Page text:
Researchers are closer to understanding what killed the north Atlantic right whale on Martha's Vineyard shore
UPDATED February 2, 2023 11:50 am:
Researchers are one step closer to understanding what killed the north Atlantic right whale that washed up on a Martha’s Vineyard beach on Sunday.
A team is expected to deliver a preliminary report with more information about how young female died later today.
On Thursday, two dozen researchers, traveling from as far away as Maine and Virginia, conducted a postmortem exam in a remote, forested spot on Aquinnah Wampanoag trust land.
Sarah Sharp, a veterinarian from the International Fund for Animal Welfare, said she was proud of the team.
“We definitely answered some questions we had coming into this,” she said. “It has been a long week working each day to get closer to understanding why the animal died.”
The whale, a 2-to-3-year-old female was buried on Aquinnah Wampanoag Trust land after the post-mortem exam.
The tribe plans to use its bones for educational and cultural purposes in the future.
February 1, 2024 at 3:41 PM
A critically endangered right whale washed up dead on the beach at Cow Bay in Edgartown on Martha's Vineyard.
The whale, a young female, was found on Sunday night. Since then, crews from the International Fund for Animal Welfare (IFAW) and other organizations have been working to secure the whale and perform an exam to identify the cause of death.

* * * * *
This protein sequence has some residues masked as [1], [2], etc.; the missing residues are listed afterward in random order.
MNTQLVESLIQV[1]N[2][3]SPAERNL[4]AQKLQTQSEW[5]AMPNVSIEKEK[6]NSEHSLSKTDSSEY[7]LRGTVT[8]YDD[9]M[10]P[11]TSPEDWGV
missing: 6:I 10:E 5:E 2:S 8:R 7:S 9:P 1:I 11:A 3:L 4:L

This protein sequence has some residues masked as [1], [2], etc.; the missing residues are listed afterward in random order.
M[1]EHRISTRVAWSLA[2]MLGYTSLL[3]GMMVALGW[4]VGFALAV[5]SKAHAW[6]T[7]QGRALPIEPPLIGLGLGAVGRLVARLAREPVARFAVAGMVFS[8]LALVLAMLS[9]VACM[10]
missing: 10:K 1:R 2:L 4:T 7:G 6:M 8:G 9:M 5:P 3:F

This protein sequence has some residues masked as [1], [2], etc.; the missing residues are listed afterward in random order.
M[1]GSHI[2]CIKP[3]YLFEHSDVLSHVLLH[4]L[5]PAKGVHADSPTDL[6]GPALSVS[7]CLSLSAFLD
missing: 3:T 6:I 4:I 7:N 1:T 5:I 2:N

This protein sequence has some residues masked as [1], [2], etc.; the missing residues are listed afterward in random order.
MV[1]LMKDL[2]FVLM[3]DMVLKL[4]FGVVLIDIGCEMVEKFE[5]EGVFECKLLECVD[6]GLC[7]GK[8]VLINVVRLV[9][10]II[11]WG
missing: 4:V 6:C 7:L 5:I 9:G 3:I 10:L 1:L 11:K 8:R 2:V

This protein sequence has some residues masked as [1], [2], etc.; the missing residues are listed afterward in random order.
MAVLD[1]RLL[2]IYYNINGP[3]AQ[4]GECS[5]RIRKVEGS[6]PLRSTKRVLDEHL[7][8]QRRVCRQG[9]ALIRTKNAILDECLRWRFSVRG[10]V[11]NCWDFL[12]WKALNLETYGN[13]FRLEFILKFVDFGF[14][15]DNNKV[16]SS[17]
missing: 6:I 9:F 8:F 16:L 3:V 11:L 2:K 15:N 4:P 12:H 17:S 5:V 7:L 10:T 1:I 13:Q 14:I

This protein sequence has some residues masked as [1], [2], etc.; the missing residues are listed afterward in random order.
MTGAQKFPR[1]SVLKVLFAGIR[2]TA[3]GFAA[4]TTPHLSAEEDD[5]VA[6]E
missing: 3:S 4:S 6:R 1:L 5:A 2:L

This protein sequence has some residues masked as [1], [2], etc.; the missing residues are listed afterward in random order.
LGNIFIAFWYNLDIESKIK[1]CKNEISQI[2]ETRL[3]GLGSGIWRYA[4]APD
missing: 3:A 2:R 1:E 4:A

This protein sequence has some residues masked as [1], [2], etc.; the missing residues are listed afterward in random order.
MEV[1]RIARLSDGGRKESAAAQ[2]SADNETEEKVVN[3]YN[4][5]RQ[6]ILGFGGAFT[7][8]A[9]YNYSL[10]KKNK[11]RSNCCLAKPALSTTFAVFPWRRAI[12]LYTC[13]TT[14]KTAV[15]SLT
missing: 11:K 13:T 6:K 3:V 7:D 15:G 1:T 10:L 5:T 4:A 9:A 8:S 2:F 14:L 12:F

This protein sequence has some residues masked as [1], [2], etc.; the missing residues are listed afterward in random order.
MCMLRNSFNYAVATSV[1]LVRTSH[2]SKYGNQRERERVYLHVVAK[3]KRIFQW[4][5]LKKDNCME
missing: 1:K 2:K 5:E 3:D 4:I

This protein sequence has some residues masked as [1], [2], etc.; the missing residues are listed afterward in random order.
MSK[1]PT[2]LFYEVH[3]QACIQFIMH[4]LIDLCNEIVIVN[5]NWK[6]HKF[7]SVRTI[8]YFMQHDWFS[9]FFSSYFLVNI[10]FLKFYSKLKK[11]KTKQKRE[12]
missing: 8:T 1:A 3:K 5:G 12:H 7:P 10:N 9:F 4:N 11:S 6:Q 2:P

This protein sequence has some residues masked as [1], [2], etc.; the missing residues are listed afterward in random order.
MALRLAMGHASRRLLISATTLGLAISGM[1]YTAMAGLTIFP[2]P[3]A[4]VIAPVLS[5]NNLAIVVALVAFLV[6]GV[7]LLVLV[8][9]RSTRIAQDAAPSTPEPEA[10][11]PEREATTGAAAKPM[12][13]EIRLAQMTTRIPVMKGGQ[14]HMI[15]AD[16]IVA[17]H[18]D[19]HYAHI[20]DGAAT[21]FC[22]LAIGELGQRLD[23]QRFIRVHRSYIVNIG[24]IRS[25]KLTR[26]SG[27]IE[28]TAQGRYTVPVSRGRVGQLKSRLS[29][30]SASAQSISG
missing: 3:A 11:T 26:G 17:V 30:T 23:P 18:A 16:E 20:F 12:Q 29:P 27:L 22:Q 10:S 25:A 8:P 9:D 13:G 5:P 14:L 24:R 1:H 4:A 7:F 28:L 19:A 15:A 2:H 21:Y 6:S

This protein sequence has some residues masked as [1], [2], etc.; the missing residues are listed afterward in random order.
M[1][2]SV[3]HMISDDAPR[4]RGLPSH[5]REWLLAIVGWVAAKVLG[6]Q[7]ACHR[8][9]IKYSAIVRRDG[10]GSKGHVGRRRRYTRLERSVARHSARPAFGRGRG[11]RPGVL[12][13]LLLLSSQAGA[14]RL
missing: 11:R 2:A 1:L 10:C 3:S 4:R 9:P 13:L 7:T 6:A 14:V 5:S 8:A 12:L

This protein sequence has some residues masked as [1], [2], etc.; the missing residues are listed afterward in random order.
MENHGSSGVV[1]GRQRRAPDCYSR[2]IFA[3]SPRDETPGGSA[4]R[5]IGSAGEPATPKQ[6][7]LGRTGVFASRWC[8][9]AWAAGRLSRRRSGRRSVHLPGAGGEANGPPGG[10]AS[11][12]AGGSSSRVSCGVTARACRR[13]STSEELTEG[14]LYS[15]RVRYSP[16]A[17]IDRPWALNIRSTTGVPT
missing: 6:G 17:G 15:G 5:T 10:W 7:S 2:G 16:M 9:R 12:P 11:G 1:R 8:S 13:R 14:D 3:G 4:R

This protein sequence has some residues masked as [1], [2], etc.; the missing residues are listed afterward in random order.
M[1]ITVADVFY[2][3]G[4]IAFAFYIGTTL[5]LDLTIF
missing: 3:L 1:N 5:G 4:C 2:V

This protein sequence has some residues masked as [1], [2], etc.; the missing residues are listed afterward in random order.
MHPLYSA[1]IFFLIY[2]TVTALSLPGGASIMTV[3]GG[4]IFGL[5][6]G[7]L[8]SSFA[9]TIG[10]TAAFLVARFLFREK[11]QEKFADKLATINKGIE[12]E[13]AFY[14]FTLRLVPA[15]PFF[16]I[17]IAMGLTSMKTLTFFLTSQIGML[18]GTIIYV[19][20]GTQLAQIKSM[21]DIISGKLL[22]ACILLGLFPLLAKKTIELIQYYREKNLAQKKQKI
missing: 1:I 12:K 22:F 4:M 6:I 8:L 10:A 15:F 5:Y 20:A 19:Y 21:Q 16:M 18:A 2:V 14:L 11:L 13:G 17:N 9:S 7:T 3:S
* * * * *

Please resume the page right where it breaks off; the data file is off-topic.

Since 2017, at least 55 North Atlantic right whales have been killed or seriously injured by boat strikes and entanglement in rope and fishing gear. This marks the first time a right whale has been found dead in Massachusetts since 2018.
CAI’s Eve Zuckoff was on the scene in Edgartown and took the following photos of the effort to bring the whale’s body to land for a necropsy.
Please note some images are graphic.
To learn more, listen to the audio button at the top of this page, as Eve Zuckoff speaks with CAI's Steve Junker for the first segment of the Friday News Roundup. She discusses the latest developments in researchers efforts to understand the death of the whale.
And to see video of the whale at Cow's Bay, and the process of moving it for eventual necropsy, visit our Instagram page here.